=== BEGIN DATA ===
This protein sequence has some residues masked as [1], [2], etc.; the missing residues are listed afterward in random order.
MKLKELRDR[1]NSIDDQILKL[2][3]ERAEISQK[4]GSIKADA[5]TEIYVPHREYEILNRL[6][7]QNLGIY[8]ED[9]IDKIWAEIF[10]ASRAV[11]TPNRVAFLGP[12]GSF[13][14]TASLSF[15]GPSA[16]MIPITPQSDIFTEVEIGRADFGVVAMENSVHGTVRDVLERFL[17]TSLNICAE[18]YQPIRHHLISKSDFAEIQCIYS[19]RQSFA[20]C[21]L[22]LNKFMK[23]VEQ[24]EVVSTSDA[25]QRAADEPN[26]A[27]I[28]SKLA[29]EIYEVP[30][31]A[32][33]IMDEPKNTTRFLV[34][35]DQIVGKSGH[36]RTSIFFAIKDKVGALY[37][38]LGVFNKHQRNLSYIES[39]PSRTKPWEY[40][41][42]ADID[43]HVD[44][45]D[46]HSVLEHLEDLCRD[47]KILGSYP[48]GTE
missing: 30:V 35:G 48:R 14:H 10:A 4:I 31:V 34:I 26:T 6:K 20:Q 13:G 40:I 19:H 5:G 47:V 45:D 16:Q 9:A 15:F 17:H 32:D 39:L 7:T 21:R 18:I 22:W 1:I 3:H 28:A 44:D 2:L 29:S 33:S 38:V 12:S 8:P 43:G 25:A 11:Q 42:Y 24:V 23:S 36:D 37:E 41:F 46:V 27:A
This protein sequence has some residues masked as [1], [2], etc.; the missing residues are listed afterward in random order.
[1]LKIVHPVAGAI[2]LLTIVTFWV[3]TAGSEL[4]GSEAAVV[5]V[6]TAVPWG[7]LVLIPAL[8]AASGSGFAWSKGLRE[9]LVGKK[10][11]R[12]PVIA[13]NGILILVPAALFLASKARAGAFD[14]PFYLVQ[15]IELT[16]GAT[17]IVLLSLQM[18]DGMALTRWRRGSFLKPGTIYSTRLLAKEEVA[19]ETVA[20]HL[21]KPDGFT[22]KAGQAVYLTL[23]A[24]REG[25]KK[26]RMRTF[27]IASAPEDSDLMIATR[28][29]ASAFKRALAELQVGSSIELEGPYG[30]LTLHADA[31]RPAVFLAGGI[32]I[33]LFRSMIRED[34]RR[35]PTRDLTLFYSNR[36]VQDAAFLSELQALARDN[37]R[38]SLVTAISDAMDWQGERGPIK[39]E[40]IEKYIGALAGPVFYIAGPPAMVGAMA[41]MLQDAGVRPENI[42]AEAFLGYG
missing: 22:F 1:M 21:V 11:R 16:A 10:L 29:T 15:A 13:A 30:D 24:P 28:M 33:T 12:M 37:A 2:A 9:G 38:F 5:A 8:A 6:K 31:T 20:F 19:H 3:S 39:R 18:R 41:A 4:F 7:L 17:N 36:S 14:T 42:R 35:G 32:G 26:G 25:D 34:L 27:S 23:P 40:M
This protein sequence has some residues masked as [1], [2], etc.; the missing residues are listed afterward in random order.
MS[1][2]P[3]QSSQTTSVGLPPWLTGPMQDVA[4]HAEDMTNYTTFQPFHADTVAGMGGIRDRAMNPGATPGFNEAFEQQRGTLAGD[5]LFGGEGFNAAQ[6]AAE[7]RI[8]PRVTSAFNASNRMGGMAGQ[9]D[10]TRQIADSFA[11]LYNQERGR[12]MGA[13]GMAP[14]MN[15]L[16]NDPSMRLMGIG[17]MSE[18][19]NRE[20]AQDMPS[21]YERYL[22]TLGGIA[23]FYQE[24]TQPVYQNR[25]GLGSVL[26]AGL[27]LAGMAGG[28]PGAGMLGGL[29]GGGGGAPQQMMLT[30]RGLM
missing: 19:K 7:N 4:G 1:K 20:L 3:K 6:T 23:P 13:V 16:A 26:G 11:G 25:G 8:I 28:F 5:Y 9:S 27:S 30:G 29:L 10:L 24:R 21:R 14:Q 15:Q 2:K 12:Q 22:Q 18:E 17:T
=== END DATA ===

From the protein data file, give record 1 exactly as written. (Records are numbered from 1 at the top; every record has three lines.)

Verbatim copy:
This protein sequence has some residues masked as [1], [2], etc.; the missing residues are listed afterward in random order.
MKLKELRDR[1]NSIDDQILKL[2][3]ERAEISQK[4]GSIKADA[5]TEIYVPHREYEILNRL[6][7]QNLGIY[8]ED[9]IDKIWAEIF[10]ASRAV[11]TPNRVAFLGP[12]GSF[13][14]TASLSF[15]GPSA[16]MIPITPQSDIFTEVEIGRADFGVVAMENSVHGTVRDVLERFL[17]TSLNICAE[18]YQPIRHHLISKSDFAEIQCIYS[19]RQSFA[20]C[21]L[22]LNKFMK[23]VEQ[24]EVVSTSDA[25]QRAADEPN[26]A[27]I[28]SKLA[29]EIYEVP[30][31]A[32][33]IMDEPKNTTRFLV[34][35]DQIVGKSGH[36]RTSIFFAIKDKVGALY[37][38]LGVFNKHQRNLSYIES[39]PSRTKPWEY[40][41][42]ADID[43]HVD[44][45]D[46]HSVLEHLEDLCRD[47]KILGSYP[48]GTE
missing: 30:V 35:G 48:R 14:H 10:A 4:I 31:V 34:I 26:T 6:K 20:Q 13:G 40:I 19:H 5:G 47:V 45:D 16:Q 9:A 15:F 17:H 32:D 39:L 7:T 21:R 18:I 22:W 1:I 3:H 28:A 44:D 2:L 29:S 33:S 38:V 12:S 8:P 43:G 25:A 11:Q 42:Y 24:V 23:S 36:D 37:E 41:F 46:V 27:A